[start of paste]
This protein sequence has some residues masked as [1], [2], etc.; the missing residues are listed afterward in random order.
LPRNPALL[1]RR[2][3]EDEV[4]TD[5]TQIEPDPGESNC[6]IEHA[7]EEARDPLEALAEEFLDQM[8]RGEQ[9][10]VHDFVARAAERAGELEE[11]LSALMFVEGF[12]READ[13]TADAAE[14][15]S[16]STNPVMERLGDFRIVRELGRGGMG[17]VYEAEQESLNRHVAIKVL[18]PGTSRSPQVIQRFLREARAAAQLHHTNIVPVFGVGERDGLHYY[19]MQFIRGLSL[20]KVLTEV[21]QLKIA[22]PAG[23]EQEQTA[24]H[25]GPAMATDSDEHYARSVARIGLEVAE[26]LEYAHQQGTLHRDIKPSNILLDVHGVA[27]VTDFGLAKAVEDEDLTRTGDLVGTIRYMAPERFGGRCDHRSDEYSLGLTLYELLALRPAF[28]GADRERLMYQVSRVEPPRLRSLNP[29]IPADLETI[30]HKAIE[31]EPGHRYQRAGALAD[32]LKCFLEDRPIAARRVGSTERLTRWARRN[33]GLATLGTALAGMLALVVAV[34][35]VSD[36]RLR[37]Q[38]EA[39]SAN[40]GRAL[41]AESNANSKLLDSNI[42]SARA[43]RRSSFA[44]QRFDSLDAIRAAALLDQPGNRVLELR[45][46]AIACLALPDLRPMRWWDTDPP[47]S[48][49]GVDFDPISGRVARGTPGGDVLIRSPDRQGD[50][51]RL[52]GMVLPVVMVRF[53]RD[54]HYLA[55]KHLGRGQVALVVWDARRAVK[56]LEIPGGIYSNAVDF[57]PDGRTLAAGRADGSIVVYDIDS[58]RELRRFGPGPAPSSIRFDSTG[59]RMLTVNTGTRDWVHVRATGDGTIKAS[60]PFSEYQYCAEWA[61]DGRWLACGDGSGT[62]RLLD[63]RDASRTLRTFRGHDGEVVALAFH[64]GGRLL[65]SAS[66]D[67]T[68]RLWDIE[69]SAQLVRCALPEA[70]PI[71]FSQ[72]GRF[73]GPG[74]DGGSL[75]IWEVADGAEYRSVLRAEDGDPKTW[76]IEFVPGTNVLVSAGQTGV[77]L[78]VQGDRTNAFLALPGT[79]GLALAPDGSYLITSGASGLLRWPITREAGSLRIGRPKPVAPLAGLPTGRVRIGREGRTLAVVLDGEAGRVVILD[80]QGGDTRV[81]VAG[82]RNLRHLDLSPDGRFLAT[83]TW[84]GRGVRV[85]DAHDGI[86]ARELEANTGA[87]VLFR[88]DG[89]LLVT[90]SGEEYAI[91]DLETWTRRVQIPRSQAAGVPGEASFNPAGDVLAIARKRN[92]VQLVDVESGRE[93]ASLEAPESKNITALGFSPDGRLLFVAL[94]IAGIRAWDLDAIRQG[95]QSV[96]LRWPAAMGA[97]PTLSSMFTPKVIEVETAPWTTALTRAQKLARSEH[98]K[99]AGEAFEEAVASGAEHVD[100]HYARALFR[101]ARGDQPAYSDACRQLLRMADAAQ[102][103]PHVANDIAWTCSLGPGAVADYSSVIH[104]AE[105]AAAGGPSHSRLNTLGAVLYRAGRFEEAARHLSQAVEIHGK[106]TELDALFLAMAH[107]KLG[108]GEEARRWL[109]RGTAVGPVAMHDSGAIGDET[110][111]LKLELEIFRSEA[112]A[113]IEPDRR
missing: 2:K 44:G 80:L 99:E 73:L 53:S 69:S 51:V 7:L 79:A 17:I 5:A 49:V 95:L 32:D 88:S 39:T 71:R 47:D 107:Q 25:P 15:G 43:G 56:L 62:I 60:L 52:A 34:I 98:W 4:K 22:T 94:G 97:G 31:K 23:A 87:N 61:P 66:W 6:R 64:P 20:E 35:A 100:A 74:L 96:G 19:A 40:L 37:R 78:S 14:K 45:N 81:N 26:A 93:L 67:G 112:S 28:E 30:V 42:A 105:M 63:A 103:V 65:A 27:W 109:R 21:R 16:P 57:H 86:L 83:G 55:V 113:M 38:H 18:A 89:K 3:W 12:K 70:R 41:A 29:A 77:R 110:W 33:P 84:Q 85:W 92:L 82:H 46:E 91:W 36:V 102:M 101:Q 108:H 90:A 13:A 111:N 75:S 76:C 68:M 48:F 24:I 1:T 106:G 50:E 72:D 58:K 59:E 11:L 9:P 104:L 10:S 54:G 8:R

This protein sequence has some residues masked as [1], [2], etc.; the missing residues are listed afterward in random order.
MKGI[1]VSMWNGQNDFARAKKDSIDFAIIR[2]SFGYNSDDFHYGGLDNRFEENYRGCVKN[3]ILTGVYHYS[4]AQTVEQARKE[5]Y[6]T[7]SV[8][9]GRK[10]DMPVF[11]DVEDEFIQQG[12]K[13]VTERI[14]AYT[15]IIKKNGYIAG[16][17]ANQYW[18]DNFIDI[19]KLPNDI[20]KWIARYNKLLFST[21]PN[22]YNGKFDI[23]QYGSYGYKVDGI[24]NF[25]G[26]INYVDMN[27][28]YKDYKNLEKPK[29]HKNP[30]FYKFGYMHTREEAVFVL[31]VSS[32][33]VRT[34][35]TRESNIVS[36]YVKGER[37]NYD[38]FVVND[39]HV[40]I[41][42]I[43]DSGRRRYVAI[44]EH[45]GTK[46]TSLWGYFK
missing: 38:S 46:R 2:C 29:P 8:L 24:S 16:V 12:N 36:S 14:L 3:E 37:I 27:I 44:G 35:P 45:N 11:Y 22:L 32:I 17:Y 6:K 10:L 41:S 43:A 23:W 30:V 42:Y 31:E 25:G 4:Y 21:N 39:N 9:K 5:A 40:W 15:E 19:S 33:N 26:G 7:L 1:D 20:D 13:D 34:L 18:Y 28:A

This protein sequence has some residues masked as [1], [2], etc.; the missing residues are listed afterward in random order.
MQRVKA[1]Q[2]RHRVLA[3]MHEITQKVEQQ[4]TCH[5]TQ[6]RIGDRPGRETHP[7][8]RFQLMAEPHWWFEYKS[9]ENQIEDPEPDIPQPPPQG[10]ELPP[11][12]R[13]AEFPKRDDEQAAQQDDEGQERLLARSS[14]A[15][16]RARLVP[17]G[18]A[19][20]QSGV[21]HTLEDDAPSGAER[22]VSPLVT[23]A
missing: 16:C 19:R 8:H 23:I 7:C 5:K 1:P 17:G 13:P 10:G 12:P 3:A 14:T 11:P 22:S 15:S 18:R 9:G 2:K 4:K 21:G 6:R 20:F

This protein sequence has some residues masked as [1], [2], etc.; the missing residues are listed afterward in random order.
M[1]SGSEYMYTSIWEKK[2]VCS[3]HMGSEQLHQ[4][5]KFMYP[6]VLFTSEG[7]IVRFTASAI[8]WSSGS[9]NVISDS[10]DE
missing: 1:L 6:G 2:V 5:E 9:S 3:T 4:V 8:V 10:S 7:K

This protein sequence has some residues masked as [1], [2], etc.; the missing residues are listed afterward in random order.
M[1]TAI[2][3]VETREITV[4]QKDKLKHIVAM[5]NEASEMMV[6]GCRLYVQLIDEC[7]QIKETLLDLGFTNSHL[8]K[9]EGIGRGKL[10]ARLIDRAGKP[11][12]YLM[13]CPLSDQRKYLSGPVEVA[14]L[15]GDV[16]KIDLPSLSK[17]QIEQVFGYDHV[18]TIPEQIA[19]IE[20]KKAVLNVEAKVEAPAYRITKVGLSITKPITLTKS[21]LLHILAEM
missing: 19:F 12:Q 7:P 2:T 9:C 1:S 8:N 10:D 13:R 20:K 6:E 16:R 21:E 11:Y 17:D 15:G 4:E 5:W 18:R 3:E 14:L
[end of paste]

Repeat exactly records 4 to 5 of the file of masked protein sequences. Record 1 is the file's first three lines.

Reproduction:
This protein sequence has some residues masked as [1], [2], etc.; the missing residues are listed afterward in random order.
M[1]SGSEYMYTSIWEKK[2]VCS[3]HMGSEQLHQ[4][5]KFMYP[6]VLFTSEG[7]IVRFTASAI[8]WSSGS[9]NVISDS[10]DE
missing: 1:L 6:G 2:V 5:E 9:S 3:T 4:V 8:V 10:S 7:K

This protein sequence has some residues masked as [1], [2], etc.; the missing residues are listed afterward in random order.
M[1]TAI[2][3]VETREITV[4]QKDKLKHIVAM[5]NEASEMMV[6]GCRLYVQLIDEC[7]QIKETLLDLGFTNSHL[8]K[9]EGIGRGKL[10]ARLIDRAGKP[11][12]YLM[13]CPLSDQRKYLSGPVEVA[14]L[15]GDV[16]KIDLPSLSK[17]QIEQVFGYDHV[18]TIPEQIA[19]IE[20]KKAVLNVEAKVEAPAYRITKVGLSITKPITLTKS[21]LLHILAEM
missing: 19:F 12:Q 7:P 2:T 9:C 1:S 8:N 10:D 13:R 20:K 6:E 16:R 21:E 11:Y 17:D 15:G 4:E 5:W 18:R 3:E 14:L